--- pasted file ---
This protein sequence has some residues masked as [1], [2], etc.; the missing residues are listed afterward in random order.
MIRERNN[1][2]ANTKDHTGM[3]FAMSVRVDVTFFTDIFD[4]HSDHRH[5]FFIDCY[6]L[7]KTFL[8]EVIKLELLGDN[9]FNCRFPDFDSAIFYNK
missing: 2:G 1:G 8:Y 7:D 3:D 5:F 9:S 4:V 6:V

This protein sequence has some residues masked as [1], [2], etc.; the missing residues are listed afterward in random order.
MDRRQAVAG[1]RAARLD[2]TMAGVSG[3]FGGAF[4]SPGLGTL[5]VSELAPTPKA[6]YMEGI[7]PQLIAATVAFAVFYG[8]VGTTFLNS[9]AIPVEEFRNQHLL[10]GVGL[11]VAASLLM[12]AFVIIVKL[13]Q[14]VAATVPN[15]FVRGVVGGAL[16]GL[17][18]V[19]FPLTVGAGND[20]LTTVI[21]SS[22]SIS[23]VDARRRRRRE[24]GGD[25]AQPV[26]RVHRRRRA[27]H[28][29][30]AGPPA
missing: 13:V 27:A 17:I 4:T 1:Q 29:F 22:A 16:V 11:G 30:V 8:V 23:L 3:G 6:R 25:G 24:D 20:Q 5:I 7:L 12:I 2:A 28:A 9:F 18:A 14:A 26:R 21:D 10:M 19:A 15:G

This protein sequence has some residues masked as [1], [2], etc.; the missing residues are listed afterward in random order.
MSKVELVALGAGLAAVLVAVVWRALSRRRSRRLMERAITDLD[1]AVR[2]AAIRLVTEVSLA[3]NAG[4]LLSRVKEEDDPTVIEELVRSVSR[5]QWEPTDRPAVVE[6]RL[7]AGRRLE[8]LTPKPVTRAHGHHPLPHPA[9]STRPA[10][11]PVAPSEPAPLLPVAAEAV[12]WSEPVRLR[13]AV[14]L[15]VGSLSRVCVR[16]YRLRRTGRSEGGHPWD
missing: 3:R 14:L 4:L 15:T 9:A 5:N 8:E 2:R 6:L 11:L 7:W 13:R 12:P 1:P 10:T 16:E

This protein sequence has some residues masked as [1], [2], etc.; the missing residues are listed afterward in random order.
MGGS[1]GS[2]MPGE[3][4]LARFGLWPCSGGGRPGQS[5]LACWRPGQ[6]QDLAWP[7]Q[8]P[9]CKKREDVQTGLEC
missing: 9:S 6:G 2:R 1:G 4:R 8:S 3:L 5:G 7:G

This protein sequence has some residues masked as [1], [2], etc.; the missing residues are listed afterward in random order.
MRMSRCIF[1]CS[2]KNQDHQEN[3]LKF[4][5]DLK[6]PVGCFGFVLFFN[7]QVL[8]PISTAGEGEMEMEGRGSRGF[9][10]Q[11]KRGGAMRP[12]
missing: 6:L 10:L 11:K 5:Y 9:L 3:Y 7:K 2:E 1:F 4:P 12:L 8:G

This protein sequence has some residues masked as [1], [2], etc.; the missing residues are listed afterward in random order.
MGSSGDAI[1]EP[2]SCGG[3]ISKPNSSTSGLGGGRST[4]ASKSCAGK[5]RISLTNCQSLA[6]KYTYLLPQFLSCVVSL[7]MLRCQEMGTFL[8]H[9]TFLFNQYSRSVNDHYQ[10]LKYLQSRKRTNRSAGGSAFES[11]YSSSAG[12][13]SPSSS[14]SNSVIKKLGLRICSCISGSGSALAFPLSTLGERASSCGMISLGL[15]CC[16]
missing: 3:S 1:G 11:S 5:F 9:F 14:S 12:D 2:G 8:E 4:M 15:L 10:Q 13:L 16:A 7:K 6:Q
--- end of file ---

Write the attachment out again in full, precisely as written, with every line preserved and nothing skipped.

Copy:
This protein sequence has some residues masked as [1], [2], etc.; the missing residues are listed afterward in random order.
MIRERNN[1][2]ANTKDHTGM[3]FAMSVRVDVTFFTDIFD[4]HSDHRH[5]FFIDCY[6]L[7]KTFL[8]EVIKLELLGDN[9]FNCRFPDFDSAIFYNK
missing: 2:G 1:G 8:Y 7:D 3:D 5:F 9:S 4:V 6:V

This protein sequence has some residues masked as [1], [2], etc.; the missing residues are listed afterward in random order.
MDRRQAVAG[1]RAARLD[2]TMAGVSG[3]FGGAF[4]SPGLGTL[5]VSELAPTPKA[6]YMEGI[7]PQLIAATVAFAVFYG[8]VGTTFLNS[9]AIPVEEFRNQHLL[10]GVGL[11]VAASLLM[12]AFVIIVKL[13]Q[14]VAATVPN[15]FVRGVVGGAL[16]GL[17][18]V[19]FPLTVGAGND[20]LTTVI[21]SS[22]SIS[23]VDARRRRRRE[24]GGD[25]AQPV[26]RVHRRRRA[27]H[28][29][30]AGPPA
missing: 13:V 27:A 17:I 4:T 1:Q 29:F 22:A 16:V 11:G 30:V 8:V 23:L 3:G 6:R 25:G 24:D 20:Q 5:I 7:L 12:I 2:A 28:A 9:F 18:A 14:A 26:R 21:D 10:M 19:A 15:G

This protein sequence has some residues masked as [1], [2], etc.; the missing residues are listed afterward in random order.
MSKVELVALGAGLAAVLVAVVWRALSRRRSRRLMERAITDLD[1]AVR[2]AAIRLVTEVSLA[3]NAG[4]LLSRVKEEDDPTVIEELVRSVSR[5]QWEPTDRPAVVE[6]RL[7]AGRRLE[8]LTPKPVTRAHGHHPLPHPA[9]STRPA[10][11]PVAPSEPAPLLPVAAEAV[12]WSEPVRLR[13]AV[14]L[15]VGSLSRVCVR[16]YRLRRTGRSEGGHPWD
missing: 3:R 14:L 4:L 15:T 9:A 5:N 8:E 2:R 6:L 11:L 7:W 13:R 12:P 1:P 10:T 16:E

This protein sequence has some residues masked as [1], [2], etc.; the missing residues are listed afterward in random order.
MGGS[1]GS[2]MPGE[3][4]LARFGLWPCSGGGRPGQS[5]LACWRPGQ[6]QDLAWP[7]Q[8]P[9]CKKREDVQTGLEC
missing: 9:S 6:G 2:R 1:G 4:R 8:S 3:L 5:G 7:G

This protein sequence has some residues masked as [1], [2], etc.; the missing residues are listed afterward in random order.
MRMSRCIF[1]CS[2]KNQDHQEN[3]LKF[4][5]DLK[6]PVGCFGFVLFFN[7]QVL[8]PISTAGEGEMEMEGRGSRGF[9][10]Q[11]KRGGAMRP[12]
missing: 6:L 10:L 11:K 5:Y 9:L 3:Y 7:K 2:E 1:F 4:P 12:L 8:G

This protein sequence has some residues masked as [1], [2], etc.; the missing residues are listed afterward in random order.
MGSSGDAI[1]EP[2]SCGG[3]ISKPNSSTSGLGGGRST[4]ASKSCAGK[5]RISLTNCQSLA[6]KYTYLLPQFLSCVVSL[7]MLRCQEMGTFL[8]H[9]TFLFNQYSRSVNDHYQ[10]LKYLQSRKRTNRSAGGSAFES[11]YSSSAG[12][13]SPSSS[14]SNSVIKKLGLRICSCISGSGSALAFPLSTLGERASSCGMISLGL[15]CC[16]
missing: 3:S 1:G 11:S 5:F 9:F 14:S 12:D 2:G 8:E 4:M 15:L 10:Q 13:L 16:A 7:K 6:Q